Migration is not a crime. It is a practice as old as human civilization and a human right recognized in many international treaties. Since 2013 European media have intensively reported on the daily arrivals on Mediterranean shores, and the tone of much reporting has inflated the idea of migration as an emergency issue and a potential threat to the security of European citizens. Why does this matter? There are two facts that cannot be ignored: migration into developed countries will remain a steady component of societies for many years to come, and media play a critical role in framing public opinion and policy in those societies. Drawing attention to both issues is critical for a sustainable peaceful coexistence in a multicultural environment. According to the United Nations' latest report on world population growth and migration flows, between 2015 and 2050 half of the world’s population growth is expected to be concentrated in nine countries, mainly in Africa and Asia. In the same time span the top net receivers of international migrants (more than 100,000 annually) are projected to be the United States of America, Canada, the United Kingdom, Australia, Germany, the Russian Federation and Italy. Net migration gain is projected to account for 82 per cent of population growth in the high-income countries. Media can play a critical role in influencing public perception of migrants and/or in facilitating their integration. They can be a firewall against racism and xenophobia, or a catalyser of instinctive and emotional hostile reactions towards migrant people. In Europe this has become particularly evident. As noted a report from by the EU project Bricks against Hate Speech, a significant increase of the use of hate speech, often blaming immigrants and minorities for the difficulties of their own countries, has spread in most countries. The report highlights that even harmless editorial opinions – if read one by one – can fuel a continuous flow of hate speech that does not stop. Small news, stories, reportage, or even single words can damage the image of migrants and create barriers towards understanding the entire phenomenon. And we are only just beginning to understand how massive social media platforms can dramatically accelerate such speech in Europe and North America. According to a recent Italian report the three main migration issues filling the headlines of the principal newspapers in 2016 include: the impact on European countries receiving large numbers of migrants; narration of the sea passage; and socio-cultural issues such as race and manifestations of xenophobia – a topic which increased three fold in comparison to 2015 data from the same report. In May 2016 the Italian Parliament set up the Jo Cox Commission on Intolerance, Xenophobia, Racism and Hate with the intent of exploring the phenomenon of hate speech in Italy. The final report shows the existence of a pyramid of hate (see below) which goes from apparently ‘non-harmful’ attitudes like stereotypes, false or misleading representations, insults, normal and banal hostile language to discrimination, hate language and hate crimes. The pyramid of hate revealed in the final report prepared by the Committee on hate, intolerance, xenophobia and racism set up by the Italian Chamber of Deputies, after 14 months of work, 31 people hearings and collation of 187 documents (studies, research papers, monographs, data records, position papers).Depicting migrants as a mass of people fleeing their countries – with no distinction between refugees, asylum seekers, economic migrants or those simply fleeing harsh conditions – will only drive collective imagination progressively towards dehumanising them. Migrant people are transformed into hordes of terrorists, criminals and victims, ready to threaten European security. As a result, even the most extreme act against them might ultimately be tolerated as “legitimate defence”, and any discrimination accepted, if not justified. Peace Journalism is when editors and reporters are aware of their contribution to the construction of reality and of their responsibility to give peace a chance. - Wilhelm Kempf 2012Combating hatred, intolerance and xenophobia; being sensitive to the language used in the narrative; and challenging the notion of permanent emergency by humanizing the stories behind each migrant, especially children, is an objective that the UNICEF Innocenti study Forced Displacement and Child Responsive Communication aims to pursue. The study will look at how the media has influenced Italian public opinion and policy towards thousands of migrant children who have arrived in Italy over the last two years. The research asks why media’s current role in Italy is almost completely unaware of child rights sensitive reporting. How can journalism more quickly overcome a seemingly unmindful descent into jingoism with regard to the flow of the “wretched other” arriving on foreign shores? How can international norms and ethical standards, especially in relation to child rights, be factored into one of the most important news stories of our time? Movement toward an ethic of responsibility in media could be a good way to start. Patrizia Faustini is Senior Communication Assistant with UNICEF Innocenti. Explore the UNICEF Innocenti research catalogue for new publications. Follow UNICEF Innocenti on Twitter and sign up for e-newsletters on any page of the UNICEF Innocenti website.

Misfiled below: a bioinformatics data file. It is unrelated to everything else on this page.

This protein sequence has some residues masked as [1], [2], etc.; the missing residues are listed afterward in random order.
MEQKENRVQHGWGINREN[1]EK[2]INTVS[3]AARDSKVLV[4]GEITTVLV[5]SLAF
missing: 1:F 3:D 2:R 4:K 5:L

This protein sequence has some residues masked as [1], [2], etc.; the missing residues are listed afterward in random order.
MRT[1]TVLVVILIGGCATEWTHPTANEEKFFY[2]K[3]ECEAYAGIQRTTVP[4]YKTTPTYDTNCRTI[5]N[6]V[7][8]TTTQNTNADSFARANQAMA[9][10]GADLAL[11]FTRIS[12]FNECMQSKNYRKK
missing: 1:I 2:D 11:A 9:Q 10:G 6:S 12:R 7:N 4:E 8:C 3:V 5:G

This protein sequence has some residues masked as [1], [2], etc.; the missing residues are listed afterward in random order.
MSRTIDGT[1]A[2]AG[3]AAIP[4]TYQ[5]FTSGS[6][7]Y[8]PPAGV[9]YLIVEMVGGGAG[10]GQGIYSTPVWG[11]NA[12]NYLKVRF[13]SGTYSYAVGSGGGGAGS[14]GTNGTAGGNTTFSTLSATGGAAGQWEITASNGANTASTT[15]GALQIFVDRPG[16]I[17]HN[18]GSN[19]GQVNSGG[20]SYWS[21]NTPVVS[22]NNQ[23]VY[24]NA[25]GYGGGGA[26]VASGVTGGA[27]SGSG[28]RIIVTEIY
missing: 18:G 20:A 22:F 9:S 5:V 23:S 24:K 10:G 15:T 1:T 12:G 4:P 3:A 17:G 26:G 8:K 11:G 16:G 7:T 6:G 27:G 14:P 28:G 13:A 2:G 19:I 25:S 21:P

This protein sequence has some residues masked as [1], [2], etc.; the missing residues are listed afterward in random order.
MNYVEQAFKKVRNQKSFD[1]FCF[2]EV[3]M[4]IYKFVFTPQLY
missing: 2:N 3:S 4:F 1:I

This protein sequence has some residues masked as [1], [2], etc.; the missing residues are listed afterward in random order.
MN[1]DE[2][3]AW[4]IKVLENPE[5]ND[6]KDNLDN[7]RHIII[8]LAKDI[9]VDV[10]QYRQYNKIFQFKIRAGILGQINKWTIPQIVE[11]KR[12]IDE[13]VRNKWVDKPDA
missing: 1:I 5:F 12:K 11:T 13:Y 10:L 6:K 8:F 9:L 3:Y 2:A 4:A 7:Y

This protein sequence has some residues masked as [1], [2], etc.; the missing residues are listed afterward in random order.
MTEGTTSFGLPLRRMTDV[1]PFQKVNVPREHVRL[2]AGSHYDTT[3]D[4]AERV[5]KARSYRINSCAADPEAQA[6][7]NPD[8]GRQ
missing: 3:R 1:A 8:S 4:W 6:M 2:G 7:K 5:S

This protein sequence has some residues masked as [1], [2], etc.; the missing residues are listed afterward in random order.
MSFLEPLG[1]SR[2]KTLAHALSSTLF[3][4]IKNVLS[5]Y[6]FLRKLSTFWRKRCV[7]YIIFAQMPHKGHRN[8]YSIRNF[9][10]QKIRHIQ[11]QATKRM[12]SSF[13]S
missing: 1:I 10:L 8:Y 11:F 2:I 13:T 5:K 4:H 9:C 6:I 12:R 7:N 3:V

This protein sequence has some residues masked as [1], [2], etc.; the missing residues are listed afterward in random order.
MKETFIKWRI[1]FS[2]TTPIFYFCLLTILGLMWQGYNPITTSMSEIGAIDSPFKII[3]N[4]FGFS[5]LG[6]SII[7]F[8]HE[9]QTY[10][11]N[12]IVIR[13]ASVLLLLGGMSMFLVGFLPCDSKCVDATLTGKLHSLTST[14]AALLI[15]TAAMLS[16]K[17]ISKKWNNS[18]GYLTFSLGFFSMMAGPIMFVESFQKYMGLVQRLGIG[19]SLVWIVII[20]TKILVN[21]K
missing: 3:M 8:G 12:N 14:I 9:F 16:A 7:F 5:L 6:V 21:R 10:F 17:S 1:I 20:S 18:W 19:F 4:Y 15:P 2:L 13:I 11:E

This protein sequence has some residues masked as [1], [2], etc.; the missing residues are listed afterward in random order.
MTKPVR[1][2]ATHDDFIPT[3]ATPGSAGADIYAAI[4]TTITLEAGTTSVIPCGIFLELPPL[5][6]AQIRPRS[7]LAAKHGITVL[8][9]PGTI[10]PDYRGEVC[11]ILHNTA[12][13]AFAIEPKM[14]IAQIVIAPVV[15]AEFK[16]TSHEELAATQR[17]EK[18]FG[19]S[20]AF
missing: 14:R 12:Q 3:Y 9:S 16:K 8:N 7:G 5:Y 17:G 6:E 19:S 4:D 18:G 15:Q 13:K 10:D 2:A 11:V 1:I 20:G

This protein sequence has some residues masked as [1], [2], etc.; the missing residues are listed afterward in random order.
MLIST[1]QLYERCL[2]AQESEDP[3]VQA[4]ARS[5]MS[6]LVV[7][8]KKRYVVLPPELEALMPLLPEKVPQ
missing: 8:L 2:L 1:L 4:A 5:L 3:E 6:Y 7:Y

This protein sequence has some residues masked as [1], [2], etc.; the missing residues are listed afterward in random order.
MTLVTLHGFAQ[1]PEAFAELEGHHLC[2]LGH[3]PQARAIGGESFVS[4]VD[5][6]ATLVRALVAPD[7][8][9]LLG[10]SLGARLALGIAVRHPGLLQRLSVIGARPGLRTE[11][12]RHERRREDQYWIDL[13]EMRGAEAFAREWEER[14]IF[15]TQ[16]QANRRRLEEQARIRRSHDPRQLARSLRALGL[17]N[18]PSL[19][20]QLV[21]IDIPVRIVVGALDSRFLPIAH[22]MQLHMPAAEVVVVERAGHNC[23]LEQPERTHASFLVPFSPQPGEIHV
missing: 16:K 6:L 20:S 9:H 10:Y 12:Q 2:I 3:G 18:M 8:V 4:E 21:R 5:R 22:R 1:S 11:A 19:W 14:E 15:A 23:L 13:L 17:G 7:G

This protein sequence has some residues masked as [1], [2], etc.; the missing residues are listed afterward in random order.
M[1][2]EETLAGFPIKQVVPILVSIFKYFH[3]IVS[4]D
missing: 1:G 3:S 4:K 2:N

Climate change – why a children’s rights perspective matters